When it comes to science, we think there’s
a saying that is fairly applicable, “who dares, wins”. Fans of military history may
recognise that as the motto of the Special Air Services (SAS). However, we feel scientists
and researchers deserve to use it just as much, because sometimes they take risks too.
Just ask Nobel Prize winner Barry J. Marshall if you don’t believe us.
Marshall is known primarily for his work revolving around peptic ulcers. If you don’t think
that sounds important, ask someone who has had them how painful they are and then shield
your groin from the barrage of kicks as they try to give you some idea of the crippling
level of pain. Beyond the agony and the decreased quality of life it can cause, peptic ulcers
have been linked to increased chances of one getting stomach cancer.
Prior to Marshall’s work, it was commonly accepted by the medical community that ulcers
were caused by a combination of stress, spicy food and too much stomach acid being produced.
Something that many people still believe to this day. Seriously, ask anyone on the street
what causes stomach ulcers and “stress” will likely be one of the answers you’ll
get. Marshall’s first significant encounter with
stomach ulcers was while training to become a specialist in gastroenterology. During this
time, he came into contact with Dr Robin Warren, who just so happened to be treating several
patients with crippling stomach ulcers. During treatment, Warren had collected samples of
a bacteria that seemed present in every ulcer patient.
This bacteria, Helicobacter pylori was later found to be directly responsible for ulcers.
That said, neither Warren nor Marshall discovered the bacteria. In his work, Helicobacter pylori:
Physiology and Genetics, Marshall himself penned a section on how humanity has been
aware of the bacteria since 1893. Along with this, links between the bacteria and ulcers
had been suggested as early as 1940 by Dr. A. Stone Freedberg, a cardiologist from Harvard.
In fact, it’s widely accepted that if Freedberg would have continued with his research into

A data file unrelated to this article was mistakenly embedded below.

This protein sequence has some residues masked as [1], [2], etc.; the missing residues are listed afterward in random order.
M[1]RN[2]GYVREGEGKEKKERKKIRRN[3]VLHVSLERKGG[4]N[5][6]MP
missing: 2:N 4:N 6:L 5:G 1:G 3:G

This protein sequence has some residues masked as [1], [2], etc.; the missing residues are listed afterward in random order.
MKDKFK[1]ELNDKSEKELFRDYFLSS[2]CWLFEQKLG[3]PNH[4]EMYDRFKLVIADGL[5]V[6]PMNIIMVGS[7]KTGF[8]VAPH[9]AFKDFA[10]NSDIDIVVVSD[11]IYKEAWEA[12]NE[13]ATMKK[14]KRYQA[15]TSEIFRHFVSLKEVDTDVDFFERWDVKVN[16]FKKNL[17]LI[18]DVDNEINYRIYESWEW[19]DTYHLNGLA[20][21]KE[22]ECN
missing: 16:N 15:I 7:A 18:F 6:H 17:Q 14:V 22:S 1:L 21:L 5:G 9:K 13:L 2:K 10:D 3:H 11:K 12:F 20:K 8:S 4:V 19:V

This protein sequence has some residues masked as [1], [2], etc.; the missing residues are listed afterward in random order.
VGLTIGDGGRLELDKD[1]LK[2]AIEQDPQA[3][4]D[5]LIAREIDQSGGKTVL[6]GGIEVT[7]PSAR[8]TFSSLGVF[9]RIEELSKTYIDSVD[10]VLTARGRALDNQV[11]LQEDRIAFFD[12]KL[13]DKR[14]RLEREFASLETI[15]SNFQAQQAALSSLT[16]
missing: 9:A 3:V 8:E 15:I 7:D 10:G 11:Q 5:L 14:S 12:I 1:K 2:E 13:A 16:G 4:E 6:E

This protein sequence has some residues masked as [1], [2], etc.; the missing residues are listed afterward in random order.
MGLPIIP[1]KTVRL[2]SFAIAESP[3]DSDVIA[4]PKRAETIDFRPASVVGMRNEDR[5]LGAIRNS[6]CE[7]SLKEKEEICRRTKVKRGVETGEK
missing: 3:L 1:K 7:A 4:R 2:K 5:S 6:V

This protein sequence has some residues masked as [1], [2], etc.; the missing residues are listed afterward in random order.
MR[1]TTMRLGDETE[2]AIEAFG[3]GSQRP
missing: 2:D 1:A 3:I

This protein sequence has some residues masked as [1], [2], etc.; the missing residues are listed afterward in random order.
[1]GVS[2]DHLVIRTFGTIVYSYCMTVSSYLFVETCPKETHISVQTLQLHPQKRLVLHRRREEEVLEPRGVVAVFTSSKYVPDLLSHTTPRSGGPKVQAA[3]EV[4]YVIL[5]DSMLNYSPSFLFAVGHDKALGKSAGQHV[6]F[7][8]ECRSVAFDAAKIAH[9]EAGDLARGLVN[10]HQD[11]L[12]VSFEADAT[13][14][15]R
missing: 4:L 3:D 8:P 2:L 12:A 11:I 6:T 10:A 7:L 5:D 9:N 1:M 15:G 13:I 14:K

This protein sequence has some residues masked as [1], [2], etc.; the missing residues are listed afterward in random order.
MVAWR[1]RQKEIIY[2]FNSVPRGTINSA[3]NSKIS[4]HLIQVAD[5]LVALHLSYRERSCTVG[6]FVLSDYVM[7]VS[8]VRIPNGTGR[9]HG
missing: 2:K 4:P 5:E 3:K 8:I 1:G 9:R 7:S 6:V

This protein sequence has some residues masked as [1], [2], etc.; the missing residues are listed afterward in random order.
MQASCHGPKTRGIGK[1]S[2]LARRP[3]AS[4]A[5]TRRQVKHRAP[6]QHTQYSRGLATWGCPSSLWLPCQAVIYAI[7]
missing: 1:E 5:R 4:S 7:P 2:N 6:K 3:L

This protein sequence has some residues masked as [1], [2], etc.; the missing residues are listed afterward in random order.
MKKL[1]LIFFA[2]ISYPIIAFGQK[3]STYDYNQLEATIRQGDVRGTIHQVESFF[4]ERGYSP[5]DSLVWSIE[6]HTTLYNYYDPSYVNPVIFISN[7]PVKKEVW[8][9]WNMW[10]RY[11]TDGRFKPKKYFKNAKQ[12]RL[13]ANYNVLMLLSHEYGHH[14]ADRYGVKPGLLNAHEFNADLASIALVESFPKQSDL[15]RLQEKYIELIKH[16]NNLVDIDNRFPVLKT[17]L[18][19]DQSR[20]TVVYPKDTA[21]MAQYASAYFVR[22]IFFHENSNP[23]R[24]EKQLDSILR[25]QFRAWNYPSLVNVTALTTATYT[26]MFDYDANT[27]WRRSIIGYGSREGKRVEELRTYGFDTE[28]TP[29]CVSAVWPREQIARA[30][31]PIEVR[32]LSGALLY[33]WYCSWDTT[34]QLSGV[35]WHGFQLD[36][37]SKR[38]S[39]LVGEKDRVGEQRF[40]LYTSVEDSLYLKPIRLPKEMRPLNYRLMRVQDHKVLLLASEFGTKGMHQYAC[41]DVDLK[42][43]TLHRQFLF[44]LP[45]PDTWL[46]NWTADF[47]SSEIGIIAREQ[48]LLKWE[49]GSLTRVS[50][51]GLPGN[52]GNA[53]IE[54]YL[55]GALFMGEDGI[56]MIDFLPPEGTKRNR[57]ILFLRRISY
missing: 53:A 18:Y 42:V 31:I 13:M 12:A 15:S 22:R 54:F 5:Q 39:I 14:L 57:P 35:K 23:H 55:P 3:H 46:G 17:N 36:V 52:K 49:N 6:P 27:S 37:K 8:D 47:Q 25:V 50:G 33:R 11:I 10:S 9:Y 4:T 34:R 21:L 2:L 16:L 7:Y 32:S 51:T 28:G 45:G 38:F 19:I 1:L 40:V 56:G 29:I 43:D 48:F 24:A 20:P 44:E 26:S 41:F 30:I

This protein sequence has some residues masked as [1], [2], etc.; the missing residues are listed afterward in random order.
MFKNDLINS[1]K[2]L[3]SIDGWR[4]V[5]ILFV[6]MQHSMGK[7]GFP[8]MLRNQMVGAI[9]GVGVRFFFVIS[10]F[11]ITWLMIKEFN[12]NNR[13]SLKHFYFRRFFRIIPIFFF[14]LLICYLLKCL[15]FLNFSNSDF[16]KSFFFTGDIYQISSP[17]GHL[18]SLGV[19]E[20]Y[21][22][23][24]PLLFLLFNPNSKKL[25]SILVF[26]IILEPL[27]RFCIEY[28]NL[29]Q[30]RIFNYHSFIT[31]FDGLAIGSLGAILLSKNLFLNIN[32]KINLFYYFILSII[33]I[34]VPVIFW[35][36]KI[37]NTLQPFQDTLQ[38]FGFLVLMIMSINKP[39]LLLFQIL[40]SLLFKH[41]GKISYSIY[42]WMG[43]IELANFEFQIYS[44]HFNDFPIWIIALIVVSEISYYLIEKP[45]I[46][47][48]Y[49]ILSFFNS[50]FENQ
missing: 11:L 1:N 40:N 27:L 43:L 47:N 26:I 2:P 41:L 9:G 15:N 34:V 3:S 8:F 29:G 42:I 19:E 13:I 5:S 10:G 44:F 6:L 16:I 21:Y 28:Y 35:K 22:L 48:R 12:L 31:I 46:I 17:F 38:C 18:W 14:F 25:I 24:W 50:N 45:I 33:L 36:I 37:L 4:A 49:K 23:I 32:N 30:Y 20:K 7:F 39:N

these microbes and ulcers, he likely would have solved the problem decades before Marshall
did. However, Freedberg’s boss pressured him to abandon his research in favor of something
that would be easier to prove, so that’s exactly what he did. In the meantime, millions
of people suffered and lost chunks of their stomachs via wholly unnecessary surgery.
One of the reasons Freedberg, and indeed just about every other scientist and microbiologist
that wasn’t a crazed Australian, gave up on this line of reasoning was due to overwhelming
opposition from the wider scientific community. As mentioned, up until Marshall shotgunned
a glass of the bacteria, the commonly accepted cause of ulcers was stress and stomach acid,
as it was believed no bacteria could thrive in the highly acidic environment of the stomach.
You know, even though people had been finding said bacteria in stomachs since 1893. There
was also the fact that there was a lot of documented evidence that antibiotics cleared
ulcers right up. In the case of Freedberg, when he made his
prediction about the link between bacteria and ulcers and tests were inconclusive, his
superiors essentially told him to give up and stop wasting his time. On a similar vein,
when Greek doctor John Lykoudis presented his findings that antibiotics eradicated ulcers
in 1964, his evidence was largely ignored because it went against the current consensus.
In fact, in 1968, when Lykoudis refused to stop treating (and curing) his patients’
stomach ulcers with antibiotics, he was fined 4000 Drachma for his troubles and was largely
regarded as a quack until Marshall went freshman on a glass of Helicobacter pylori.
In other words, suggesting ulcers were caused by anything other than stress was career suicide.
Regardless, both Marshall and Warren continued with their research and although the pair
managed to cultivate Helicobacter pylori, they couldn’t make
it cause stomach ulcers, regardless of how
many piglets they injected it into. As Marshall stated,
“…1984 was a difficult year. I was unsuccessfully attempting to infect an animal model. There
was interest and support from a few but most of my work was rejected for publication and
even accepted papers were significantly delayed. I was met with constant criticism that my
conclusions were premature and not well supported. When the work was presented, my results were
disputed and disbelieved, not on the basis of science but because they simply could not
be true. It was often said that no one was able to replicate my results. This was untrue
but became part of the folklore of the period. I was told that the bacteria were either contaminants
or harmless commensals. At the same time I was successfully experimentally
treating patients who had suffered with life threatening ulcer disease for years. Some
of my patients had postponed surgery which became unnecessary after a simple 2 week course
of antibiotics and bismuth. I had developed my hypothesis that these bacteria were the